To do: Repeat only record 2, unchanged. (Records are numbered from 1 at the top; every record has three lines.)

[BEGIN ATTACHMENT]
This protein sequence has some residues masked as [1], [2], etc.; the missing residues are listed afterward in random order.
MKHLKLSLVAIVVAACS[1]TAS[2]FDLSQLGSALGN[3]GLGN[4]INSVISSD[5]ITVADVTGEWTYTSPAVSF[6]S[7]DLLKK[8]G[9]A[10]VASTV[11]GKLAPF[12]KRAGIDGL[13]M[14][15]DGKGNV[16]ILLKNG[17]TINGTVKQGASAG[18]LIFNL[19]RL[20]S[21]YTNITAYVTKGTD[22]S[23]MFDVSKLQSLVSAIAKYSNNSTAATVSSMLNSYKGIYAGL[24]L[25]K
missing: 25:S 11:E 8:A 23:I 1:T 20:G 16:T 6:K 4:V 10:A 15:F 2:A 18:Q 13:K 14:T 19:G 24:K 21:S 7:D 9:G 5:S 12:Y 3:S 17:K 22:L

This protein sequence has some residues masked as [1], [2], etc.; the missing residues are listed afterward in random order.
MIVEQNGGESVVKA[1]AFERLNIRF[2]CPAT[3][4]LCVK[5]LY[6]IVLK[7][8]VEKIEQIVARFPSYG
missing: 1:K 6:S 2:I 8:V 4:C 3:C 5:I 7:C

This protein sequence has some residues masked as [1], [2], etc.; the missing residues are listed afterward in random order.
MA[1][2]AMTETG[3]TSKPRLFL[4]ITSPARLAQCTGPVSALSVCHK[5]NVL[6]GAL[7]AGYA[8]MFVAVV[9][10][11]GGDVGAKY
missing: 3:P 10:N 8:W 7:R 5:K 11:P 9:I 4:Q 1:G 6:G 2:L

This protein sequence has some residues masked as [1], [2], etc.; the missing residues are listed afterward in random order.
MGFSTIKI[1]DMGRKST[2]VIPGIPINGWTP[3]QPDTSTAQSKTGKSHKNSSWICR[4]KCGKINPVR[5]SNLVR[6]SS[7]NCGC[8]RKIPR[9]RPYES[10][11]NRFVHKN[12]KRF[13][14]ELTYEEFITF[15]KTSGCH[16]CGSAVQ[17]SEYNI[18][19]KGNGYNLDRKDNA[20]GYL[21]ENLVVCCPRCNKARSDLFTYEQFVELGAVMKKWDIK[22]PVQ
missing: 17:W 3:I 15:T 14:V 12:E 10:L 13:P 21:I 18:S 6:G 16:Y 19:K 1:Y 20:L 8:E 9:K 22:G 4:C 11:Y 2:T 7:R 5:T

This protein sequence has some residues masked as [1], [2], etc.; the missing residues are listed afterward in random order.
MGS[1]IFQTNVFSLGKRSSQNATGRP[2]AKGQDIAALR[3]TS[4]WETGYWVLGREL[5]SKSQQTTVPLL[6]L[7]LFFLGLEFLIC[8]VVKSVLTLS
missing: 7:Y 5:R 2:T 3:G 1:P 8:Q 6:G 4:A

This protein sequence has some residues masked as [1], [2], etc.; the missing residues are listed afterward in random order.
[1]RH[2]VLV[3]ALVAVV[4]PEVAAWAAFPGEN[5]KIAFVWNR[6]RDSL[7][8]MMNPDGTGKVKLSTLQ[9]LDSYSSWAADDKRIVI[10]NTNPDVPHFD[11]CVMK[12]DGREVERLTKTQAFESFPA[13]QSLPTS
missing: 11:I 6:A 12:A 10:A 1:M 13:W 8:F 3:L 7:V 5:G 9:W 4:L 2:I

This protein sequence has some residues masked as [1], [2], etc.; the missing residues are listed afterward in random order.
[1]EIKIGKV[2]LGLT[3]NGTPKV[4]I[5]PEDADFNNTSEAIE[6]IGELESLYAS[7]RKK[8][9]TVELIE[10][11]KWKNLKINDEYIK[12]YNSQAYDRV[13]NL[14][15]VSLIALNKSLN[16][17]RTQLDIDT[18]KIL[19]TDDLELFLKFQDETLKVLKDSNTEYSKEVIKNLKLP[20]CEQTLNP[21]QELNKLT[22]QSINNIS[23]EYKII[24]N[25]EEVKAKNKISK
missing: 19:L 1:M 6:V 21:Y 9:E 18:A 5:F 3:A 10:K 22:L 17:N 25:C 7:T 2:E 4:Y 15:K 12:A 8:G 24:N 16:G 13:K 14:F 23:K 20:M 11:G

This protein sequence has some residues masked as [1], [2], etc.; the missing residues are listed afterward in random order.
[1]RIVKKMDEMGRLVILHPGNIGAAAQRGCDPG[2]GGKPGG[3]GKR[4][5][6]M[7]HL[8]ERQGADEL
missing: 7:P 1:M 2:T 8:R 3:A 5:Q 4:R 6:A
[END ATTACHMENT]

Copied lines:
This protein sequence has some residues masked as [1], [2], etc.; the missing residues are listed afterward in random order.
MIVEQNGGESVVKA[1]AFERLNIRF[2]CPAT[3][4]LCVK[5]LY[6]IVLK[7][8]VEKIEQIVARFPSYG
missing: 1:K 6:S 2:I 8:V 4:C 3:C 5:I 7:C